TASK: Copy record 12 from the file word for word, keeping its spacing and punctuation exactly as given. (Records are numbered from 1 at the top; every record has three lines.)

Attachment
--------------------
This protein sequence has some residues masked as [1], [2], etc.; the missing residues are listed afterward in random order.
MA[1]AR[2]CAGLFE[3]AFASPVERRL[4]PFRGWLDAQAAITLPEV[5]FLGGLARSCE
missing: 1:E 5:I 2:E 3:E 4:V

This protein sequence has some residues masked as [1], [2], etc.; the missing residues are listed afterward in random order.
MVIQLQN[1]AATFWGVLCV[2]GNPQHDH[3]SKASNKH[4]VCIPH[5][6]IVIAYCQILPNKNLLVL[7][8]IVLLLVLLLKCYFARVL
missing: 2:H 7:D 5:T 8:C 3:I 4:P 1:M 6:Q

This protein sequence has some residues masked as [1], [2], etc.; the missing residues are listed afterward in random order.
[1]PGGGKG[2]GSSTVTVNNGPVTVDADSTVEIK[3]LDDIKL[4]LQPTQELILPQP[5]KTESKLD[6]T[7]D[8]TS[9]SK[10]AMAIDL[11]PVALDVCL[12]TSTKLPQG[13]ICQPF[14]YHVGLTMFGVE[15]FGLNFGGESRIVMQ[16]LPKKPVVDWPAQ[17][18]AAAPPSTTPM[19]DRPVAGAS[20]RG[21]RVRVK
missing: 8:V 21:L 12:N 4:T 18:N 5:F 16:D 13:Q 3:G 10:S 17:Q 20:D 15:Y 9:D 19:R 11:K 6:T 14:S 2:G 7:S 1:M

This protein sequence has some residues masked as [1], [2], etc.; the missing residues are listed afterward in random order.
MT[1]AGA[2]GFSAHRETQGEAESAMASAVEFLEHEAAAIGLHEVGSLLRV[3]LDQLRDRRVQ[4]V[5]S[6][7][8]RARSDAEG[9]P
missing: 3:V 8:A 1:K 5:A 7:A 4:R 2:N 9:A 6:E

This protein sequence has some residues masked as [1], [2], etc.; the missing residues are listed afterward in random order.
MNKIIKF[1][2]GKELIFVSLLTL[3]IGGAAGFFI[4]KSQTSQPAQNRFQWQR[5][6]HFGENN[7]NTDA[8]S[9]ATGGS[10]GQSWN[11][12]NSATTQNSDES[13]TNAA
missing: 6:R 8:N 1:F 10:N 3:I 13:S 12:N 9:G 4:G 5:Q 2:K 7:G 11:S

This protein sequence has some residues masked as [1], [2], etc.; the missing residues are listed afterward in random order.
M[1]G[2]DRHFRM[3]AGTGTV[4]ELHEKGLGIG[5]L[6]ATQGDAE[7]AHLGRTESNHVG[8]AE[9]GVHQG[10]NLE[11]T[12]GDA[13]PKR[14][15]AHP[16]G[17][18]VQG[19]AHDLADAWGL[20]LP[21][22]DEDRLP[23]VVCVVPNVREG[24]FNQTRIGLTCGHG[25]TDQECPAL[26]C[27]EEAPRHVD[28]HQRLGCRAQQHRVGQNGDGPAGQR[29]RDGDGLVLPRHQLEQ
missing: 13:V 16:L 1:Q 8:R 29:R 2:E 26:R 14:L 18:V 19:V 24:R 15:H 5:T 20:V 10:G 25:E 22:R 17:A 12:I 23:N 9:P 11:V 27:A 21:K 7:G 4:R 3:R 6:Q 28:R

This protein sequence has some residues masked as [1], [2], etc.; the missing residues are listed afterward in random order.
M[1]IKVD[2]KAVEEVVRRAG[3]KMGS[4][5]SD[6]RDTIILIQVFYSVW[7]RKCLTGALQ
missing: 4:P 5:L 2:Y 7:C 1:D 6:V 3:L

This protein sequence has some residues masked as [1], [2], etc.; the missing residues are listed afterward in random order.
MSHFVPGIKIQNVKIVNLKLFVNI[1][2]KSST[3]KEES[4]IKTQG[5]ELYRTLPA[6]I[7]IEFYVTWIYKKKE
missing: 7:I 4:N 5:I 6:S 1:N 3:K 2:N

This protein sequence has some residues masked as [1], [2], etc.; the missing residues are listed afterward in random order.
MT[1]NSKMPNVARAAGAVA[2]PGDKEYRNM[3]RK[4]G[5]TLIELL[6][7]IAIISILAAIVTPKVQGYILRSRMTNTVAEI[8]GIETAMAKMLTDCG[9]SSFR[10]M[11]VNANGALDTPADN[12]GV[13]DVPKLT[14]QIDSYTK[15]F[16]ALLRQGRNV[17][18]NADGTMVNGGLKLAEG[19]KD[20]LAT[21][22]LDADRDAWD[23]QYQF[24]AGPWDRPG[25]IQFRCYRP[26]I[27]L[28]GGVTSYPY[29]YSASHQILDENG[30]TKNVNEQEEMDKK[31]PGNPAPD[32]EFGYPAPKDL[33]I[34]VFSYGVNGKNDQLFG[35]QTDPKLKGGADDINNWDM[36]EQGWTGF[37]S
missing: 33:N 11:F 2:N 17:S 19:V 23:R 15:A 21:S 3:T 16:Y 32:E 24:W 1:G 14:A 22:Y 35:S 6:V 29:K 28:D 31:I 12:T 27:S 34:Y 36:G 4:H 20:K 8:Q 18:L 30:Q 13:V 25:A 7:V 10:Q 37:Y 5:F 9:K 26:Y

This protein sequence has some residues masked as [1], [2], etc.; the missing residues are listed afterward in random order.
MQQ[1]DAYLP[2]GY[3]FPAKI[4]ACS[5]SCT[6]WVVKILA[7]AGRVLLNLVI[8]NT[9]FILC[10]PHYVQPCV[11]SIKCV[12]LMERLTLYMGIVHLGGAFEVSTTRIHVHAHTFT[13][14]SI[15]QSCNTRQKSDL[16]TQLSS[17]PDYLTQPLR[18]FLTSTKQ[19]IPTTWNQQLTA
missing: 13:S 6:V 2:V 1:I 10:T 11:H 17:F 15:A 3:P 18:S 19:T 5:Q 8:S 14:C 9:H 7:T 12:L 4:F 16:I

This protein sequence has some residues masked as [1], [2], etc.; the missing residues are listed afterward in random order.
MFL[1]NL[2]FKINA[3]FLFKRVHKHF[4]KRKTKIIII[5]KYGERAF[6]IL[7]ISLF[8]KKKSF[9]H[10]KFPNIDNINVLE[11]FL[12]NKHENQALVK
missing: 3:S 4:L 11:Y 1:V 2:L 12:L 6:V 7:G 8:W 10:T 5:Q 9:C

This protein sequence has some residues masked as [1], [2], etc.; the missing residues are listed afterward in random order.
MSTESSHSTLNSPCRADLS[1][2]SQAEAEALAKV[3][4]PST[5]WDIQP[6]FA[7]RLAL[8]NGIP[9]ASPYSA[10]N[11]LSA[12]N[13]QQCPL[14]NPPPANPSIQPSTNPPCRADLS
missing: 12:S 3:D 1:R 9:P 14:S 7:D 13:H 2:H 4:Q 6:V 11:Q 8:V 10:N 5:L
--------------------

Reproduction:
This protein sequence has some residues masked as [1], [2], etc.; the missing residues are listed afterward in random order.
MSTESSHSTLNSPCRADLS[1][2]SQAEAEALAKV[3][4]PST[5]WDIQP[6]FA[7]RLAL[8]NGIP[9]ASPYSA[10]N[11]LSA[12]N[13]QQCPL[14]NPPPANPSIQPSTNPPCRADLS
missing: 12:S 3:D 1:R 9:P 14:S 7:D 13:H 2:H 4:Q 6:V 11:Q 8:V 10:N 5:L